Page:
Apr 25, 2017
Newseum President and CEO Jeffrey Herbst Argues That Students Increasingly Believe in the “Right to Non-offensive Speech”
WASHINGTON — In a new white paper published today, Newseum President and CEO Jeffrey Herbst argues that young adults have developed an “alternate understanding” of the First Amendment, with more students believing that it should not protect offensive speech – particularly when the offense is directed at groups that are defined in terms of race, ethnicity, gender or sexual orientation.
In the paper, titled “Addressing the Real Crisis of Free Expression on Campus,” Herbst contends universities should be a forum for the free exchange of ideas, but instead, they are becoming places where speech is censored, sometimes forcefully, by students. Recent incidents in which student protesters prevented conservative thought-leaders from speaking at college campuses, reflect a widely-shared perspective among young adults that there are exceptions to the rule of free speech.
Herbst identifies a surprising source for this new understanding of the First Amendment, and identifies factors in students’ development that could reinforce it as students move from high school to college. Citing research from the John S. and James L. Knight Foundation, the Newseum Institute, PEN America, the Pew Research Center and other sources, Herbst paints a comprehensive picture of student free expression issues that goes beyond episodic analysis of campus speech incidents.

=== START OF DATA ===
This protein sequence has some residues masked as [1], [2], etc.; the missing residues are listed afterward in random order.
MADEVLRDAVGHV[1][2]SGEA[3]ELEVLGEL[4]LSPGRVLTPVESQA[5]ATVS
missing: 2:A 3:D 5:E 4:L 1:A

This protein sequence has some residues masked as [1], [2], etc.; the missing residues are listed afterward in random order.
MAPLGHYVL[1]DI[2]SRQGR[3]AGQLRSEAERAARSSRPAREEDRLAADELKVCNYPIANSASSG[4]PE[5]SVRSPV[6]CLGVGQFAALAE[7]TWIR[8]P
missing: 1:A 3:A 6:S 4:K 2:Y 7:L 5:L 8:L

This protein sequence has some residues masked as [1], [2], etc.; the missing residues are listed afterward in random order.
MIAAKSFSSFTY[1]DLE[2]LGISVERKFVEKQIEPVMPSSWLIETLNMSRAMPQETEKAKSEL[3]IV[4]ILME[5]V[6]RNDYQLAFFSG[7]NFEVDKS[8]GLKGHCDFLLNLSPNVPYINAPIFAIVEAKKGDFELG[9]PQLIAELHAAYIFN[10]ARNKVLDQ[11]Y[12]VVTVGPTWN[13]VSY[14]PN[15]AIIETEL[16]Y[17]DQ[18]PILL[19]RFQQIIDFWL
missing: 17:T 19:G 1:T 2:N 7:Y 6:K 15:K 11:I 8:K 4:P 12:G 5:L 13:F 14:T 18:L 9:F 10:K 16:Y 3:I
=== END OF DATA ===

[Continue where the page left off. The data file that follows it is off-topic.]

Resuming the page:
The paper provides a set of recommendations for increasing student tolerance of offensive speech, and helping them become stronger advocates for free expression. Among Herbst’s recommendations: first and secondary schools must educate students on the First Amendment; colleges and universities must make an absolutist case for free speech; and schools must continually make the case that free speech helps minorities and those who are alienated.
Now, when the younger generations make up the largest age demographic in America (Millennials now outnumber Boomers), it is more critical than ever to educate students on the First Amendment – and the full rights it affords. The danger in not doing so, writes Herbst, would lead to nothing less than restrictions on our core freedoms.
Generous support for this project was provided by the Knight Foundation.
The Freedom Forum Institute is the education and outreach partner of the Freedom Forum and the Newseum. The Institute includes the First Amendment Center, the Religious Freedom Center, the Newseum’s education department and diversity and inclusion programs. The Freedom Forum Institute’s affiliate organizations include the Al Neuharth Media Center at the University of South Dakota; the Overby Center for Southern Journalism and Politics at the University of Mississippi; and the John Seigenthaler Center at Vanderbilt University. The Freedom Forum Institute is a 501(c)(3) public charity funded by generous individuals, corporations and foundations, including its principal funder, the Freedom Forum.